Wednesday, May 16, 2007

The Ineluctable Division of Labor

In health care, what formerly was a 'medical practice', i.e., a doctor seeing patients, keeping patient records, prescribing, and treating, has become a money-making machine overseen by a doctor.

Every part of the process has been parcelled out to a specialist, and in many cases these 'specialists', far from performing any useful (to the patient) task, simply act as gatekeepers and attendant priests of the temple. The receptionist grandly positions you in the waiting room, and in the assembly line that keeps the 'nurse' and the 'doctor' busy. The 'nurse' ostentatiously takes your temperature and blood pressure, as though something new would be revealed and then reveals their total ignorance of who you are or why you're there by asking you for your past medical history, and misspelling the names of the drugs you're taking.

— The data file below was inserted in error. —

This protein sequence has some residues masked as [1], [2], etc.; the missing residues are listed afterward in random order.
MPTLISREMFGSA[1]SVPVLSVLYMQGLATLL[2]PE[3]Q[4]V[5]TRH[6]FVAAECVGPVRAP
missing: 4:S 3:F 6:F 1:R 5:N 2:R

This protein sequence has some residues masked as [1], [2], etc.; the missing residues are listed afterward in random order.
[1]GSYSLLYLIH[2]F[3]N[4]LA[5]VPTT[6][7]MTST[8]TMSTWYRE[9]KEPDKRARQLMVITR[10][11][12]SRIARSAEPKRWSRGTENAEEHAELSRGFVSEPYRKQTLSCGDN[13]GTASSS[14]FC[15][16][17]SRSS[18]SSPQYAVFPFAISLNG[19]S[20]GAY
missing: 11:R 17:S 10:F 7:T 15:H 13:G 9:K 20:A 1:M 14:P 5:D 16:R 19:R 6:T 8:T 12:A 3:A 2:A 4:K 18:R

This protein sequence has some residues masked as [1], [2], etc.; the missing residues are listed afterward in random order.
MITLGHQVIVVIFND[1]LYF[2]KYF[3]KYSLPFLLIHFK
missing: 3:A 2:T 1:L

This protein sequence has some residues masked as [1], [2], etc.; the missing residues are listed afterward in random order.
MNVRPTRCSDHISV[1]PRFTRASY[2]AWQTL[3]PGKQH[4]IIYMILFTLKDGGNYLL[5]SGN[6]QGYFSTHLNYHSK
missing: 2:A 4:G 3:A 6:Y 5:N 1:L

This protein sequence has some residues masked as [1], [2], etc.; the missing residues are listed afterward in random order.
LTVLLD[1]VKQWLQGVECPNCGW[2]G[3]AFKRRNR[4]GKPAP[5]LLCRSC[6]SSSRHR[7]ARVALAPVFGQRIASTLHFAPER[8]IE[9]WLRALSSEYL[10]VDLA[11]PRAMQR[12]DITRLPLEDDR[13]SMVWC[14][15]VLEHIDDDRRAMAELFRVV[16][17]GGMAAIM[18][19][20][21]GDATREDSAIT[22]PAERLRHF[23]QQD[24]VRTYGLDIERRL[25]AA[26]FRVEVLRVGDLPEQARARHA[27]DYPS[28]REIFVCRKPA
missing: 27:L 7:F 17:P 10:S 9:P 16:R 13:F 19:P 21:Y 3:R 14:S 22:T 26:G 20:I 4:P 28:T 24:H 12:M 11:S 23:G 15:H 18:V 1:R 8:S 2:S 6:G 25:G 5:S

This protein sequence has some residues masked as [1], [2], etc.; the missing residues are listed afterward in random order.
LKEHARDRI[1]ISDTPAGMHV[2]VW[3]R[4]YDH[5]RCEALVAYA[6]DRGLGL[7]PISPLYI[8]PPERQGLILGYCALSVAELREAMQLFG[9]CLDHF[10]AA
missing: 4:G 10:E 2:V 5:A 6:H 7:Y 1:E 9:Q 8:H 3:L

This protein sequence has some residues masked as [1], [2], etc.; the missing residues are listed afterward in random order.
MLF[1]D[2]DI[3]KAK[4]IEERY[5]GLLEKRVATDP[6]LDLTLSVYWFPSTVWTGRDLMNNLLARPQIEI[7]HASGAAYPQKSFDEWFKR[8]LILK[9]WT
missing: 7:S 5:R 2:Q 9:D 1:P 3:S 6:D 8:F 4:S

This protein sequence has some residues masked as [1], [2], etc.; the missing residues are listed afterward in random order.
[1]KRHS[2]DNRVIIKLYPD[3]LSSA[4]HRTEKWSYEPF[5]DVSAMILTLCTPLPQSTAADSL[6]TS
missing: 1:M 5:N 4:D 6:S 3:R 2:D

The doctor is the most likely of this motley crew to actually be who they say they are, or have some idea of what's going on. But don't bet on it.

It's simply not about medicine any more. It starts with the doctor's desire to pay for med school and have a good job, and quickly becomes a small industry, a way to make money that masquerades as a doctor's office. And we wonder why we can't afford it.

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